It should be mentioned that these bogie tanks were not the first to be fitted with condensing apparatus for underground working. The broad-gauge locomotives, designed by Gooch, with which the Metropolitan was inaugurated, were outside cylinder 2-4-0's. They also had a condensing device. This was unsatisfactory, partly because the system had the defect of drawing water into the cylinders when steam was cut off, and partly because of the difficulty in keeping watertight the automatic valves fitted to the exhaust pipes for the purpose of preventing that contingency. The result was that it often became necessary to use the normal chimney exhaust.
The eight-coupled tank is sometimes regarded as of modern or relatively modern origin in this country, but the design originated so far back as 1864 on the little Vale of Neath Railway, and was two years later adopted by the Great Northern. These were the most powerful British tanks of their day, the Vale of Neath engines having a total heating surface of 1765.8 sq. ft.; while those of the Great Northern, which were equipped with condensing apparatus for through working on the Metropolitan, had 1,550 sq. ft.
Two celebrated tank types of a later period, associated with the name of Stroudley, of the Brighton Railway, are not only known to all students of locomotive history, but survive to this day. These are, respectively, of the 0-4-2 and 0-6-0 types. The Brighton 0-6-0's were the famous "Terriers," probably the most powerful locomotives of their size that ever ran on any railway. Fifty were built between 1872 and 1880: The chief reason for their small dimensions was to be found in the light rails (made of iron and not steel) over the sections for which they were originally designed.
Their total weight in working order was only 24 tons 12 cwt., which was equally divided between all three axles. The heating surface amounted to the modest figure of 528 sq. ft., and the tank capacity was 500 gallons. One of these engines, the "Brighton," won a Gold Medal at the Paris Exhibition of 1878. Incidentally, this locomotive became famous ; while in France it was tried over a short distance on a French train, and its performance induced the then Western of France Railway (now part of the State system) to accelerate some of its services.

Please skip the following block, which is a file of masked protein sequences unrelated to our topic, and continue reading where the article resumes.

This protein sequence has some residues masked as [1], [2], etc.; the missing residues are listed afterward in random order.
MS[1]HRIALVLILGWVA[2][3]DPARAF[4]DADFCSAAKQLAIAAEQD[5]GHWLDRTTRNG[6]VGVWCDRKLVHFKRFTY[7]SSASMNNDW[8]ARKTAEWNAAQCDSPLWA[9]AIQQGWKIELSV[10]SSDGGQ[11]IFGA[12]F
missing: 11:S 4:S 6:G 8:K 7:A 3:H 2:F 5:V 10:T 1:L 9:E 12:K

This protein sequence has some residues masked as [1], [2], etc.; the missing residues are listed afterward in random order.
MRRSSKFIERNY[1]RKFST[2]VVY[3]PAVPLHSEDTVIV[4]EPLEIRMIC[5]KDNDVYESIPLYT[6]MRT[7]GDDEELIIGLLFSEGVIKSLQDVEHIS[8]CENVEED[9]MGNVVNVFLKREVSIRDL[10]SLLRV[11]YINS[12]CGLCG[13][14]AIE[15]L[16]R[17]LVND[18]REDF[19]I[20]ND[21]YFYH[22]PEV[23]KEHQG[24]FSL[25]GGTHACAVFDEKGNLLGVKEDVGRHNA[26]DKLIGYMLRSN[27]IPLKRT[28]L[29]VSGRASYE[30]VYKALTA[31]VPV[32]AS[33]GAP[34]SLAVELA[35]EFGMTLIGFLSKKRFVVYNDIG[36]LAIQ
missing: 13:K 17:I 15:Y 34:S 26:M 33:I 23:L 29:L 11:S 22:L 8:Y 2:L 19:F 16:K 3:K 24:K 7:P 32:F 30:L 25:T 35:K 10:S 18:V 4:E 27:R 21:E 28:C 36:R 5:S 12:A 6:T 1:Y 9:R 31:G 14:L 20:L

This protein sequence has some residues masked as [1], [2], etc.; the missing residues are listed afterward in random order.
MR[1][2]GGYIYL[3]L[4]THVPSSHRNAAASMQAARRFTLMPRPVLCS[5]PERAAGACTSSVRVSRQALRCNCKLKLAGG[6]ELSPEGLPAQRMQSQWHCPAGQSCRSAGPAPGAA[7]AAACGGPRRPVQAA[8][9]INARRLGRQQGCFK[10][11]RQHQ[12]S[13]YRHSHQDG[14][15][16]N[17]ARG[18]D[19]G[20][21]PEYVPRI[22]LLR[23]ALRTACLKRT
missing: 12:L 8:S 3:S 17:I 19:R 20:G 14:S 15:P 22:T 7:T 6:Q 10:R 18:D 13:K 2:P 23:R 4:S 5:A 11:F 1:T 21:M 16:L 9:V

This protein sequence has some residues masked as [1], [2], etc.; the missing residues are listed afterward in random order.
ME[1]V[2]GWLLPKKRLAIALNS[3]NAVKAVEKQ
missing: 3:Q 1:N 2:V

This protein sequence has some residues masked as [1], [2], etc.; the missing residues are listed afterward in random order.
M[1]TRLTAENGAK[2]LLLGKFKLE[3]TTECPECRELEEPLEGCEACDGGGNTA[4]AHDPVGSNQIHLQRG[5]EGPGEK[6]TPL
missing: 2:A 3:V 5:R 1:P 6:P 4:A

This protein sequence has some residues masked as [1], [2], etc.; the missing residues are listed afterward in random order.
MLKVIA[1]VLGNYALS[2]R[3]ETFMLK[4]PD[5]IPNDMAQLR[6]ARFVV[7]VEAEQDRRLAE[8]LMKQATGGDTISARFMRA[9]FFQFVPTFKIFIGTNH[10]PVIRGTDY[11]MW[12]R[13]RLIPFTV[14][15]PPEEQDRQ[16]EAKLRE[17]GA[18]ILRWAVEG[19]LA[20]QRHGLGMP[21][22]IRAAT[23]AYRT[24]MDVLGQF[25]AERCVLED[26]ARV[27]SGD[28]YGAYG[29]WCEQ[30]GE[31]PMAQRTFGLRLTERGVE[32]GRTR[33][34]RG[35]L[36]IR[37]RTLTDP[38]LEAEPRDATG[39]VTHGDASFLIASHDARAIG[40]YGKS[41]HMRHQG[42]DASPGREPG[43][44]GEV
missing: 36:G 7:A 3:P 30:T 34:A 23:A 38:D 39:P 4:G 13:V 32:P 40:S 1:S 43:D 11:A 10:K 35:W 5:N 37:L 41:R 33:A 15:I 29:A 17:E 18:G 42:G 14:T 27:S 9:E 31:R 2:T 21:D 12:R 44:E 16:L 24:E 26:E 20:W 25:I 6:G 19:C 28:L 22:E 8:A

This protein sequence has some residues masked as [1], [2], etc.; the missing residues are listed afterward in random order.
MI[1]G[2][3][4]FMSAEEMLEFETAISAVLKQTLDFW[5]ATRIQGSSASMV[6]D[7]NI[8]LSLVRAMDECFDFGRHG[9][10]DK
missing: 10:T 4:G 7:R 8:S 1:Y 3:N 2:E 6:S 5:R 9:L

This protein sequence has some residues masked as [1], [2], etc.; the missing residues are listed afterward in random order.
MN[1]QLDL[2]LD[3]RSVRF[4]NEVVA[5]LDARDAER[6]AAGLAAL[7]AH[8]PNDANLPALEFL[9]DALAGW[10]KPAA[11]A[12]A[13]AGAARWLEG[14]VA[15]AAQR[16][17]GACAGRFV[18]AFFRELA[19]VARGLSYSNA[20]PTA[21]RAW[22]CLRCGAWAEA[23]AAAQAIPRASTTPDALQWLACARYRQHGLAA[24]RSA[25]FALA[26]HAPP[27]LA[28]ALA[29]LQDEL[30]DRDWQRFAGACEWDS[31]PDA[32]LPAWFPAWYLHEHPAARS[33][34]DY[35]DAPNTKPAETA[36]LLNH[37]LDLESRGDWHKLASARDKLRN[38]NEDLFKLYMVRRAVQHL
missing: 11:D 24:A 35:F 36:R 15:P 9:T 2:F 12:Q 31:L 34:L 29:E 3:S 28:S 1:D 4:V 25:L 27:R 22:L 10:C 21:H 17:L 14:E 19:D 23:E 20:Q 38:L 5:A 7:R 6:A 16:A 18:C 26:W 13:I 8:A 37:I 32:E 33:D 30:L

The Brighton system specialized among British railways in employing tank engines for express passenger work. Until the electrification of the main line between London and Brighton, many of the fastest and heaviest passenger trains were regularly hauled by side tanks. These included the "Baltic s," or 4-6-4's of the "Remembrance" class, which have lately been reconstructed as 4-6-0 tender engines.
Another celebrated tank of an experimental type was Holden's 3-cylinder "Decapod," built for the Great Eastern in 1902 as an 0-10-0 side tank in reply to the challenge of suburban electric traction. The "Decapod," drawing a heavy train, proved its ability to accelerate from rest to thirty miles an hour in thirty seconds. It was, however, too heavy for the permanent way, and, shortly after its conversion in 1906 to an 0-8-0 tender engine, was withdrawn from service.
In their original form, these Brighton locomotives had a heating surface of 2096.7 sq. ft., the weight in working order was 98-1/2 tons and the driving wheels had the exceptional diameter—for a tank engine—of 6 ft. 9 in. Twenty-one 2-6-4's were for a time at work on the South Eastern and Chatham section of the Southern These were of the "River" class, and had 6ft. driving wheels and two cylinders. save for the first of the type, the "River Frome," which had three.
The "Rivers" were designed for working heavy suburban and other passenger trains. Only five 2-6-4 tanks, of a later design, now remain on the company's books. Add the Southern's "Atlantic" tanks, of which there are sixty-one, and the four 4-8-0 side tanks, built for handling traffic at the Feltham marshalling yard—where they are required to move trains of from sixty to eighty loaded wagons over the "hump"—and it will be gathered what an important part the powerful tank engine plays in the working of a modern railway.